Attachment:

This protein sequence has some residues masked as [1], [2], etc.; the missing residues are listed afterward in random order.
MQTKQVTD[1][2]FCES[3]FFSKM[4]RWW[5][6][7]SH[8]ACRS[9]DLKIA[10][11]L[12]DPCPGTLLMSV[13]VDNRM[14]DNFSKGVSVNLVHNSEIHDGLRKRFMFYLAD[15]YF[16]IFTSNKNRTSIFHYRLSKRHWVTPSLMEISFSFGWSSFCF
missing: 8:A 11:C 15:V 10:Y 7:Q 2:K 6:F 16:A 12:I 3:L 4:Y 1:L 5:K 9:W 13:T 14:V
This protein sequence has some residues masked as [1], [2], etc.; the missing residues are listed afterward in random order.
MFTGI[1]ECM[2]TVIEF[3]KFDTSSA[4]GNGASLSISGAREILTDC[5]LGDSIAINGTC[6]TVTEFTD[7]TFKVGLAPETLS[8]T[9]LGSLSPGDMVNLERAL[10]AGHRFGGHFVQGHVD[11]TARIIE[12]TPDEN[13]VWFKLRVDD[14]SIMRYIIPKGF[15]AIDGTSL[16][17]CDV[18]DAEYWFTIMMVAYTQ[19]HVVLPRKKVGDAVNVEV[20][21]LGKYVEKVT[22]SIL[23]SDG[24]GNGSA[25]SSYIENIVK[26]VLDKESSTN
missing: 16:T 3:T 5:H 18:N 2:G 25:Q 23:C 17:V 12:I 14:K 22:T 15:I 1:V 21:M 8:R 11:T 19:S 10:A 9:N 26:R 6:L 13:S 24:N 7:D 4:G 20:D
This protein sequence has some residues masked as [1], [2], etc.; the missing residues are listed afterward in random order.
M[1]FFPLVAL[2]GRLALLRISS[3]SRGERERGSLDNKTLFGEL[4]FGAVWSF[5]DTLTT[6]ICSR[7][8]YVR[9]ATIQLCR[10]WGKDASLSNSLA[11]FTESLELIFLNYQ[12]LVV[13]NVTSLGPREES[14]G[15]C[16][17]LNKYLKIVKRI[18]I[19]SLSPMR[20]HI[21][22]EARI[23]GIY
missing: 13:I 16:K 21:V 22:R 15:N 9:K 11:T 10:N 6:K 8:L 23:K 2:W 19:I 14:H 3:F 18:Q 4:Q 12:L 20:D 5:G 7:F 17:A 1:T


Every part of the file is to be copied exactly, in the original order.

This protein sequence has some residues masked as [1], [2], etc.; the missing residues are listed afterward in random order.
MQTKQVTD[1][2]FCES[3]FFSKM[4]RWW[5][6][7]SH[8]ACRS[9]DLKIA[10][11]L[12]DPCPGTLLMSV[13]VDNRM[14]DNFSKGVSVNLVHNSEIHDGLRKRFMFYLAD[15]YF[16]IFTSNKNRTSIFHYRLSKRHWVTPSLMEISFSFGWSSFCF
missing: 8:A 11:C 15:V 10:Y 7:Q 2:K 6:F 16:A 12:I 3:L 4:Y 1:L 5:K 9:W 13:T 14:V
This protein sequence has some residues masked as [1], [2], etc.; the missing residues are listed afterward in random order.
MFTGI[1]ECM[2]TVIEF[3]KFDTSSA[4]GNGASLSISGAREILTDC[5]LGDSIAINGTC[6]TVTEFTD[7]TFKVGLAPETLS[8]T[9]LGSLSPGDMVNLERAL[10]AGHRFGGHFVQGHVD[11]TARIIE[12]TPDEN[13]VWFKLRVDD[14]SIMRYIIPKGF[15]AIDGTSL[16][17]CDV[18]DAEYWFTIMMVAYTQ[19]HVVLPRKKVGDAVNVEV[20][21]LGKYVEKVT[22]SIL[23]SDG[24]GNGSA[25]SSYIENIVK[26]VLDKESSTN
missing: 16:T 3:T 5:H 18:N 2:G 25:Q 23:C 17:V 12:I 14:K 22:T 15:I 1:V 21:M 8:R 11:T 19:S 10:A 9:N 26:R 6:L 13:S 24:N 7:D 4:G 20:D
This protein sequence has some residues masked as [1], [2], etc.; the missing residues are listed afterward in random order.
M[1]FFPLVAL[2]GRLALLRISS[3]SRGERERGSLDNKTLFGEL[4]FGAVWSF[5]DTLTT[6]ICSR[7][8]YVR[9]ATIQLCR[10]WGKDASLSNSLA[11]FTESLELIFLNYQ[12]LVV[13]NVTSLGPREES[14]G[15]C[16][17]LNKYLKIVKRI[18]I[19]SLSPMR[20]HI[21][22]EARI[23]GIY
missing: 13:I 16:K 21:V 22:R 15:N 9:K 11:T 10:N 6:K 8:L 23:K 2:W 19:I 14:H 3:F 18:Q 4:Q 12:L 20:D 5:G 7:F 17:A 1:T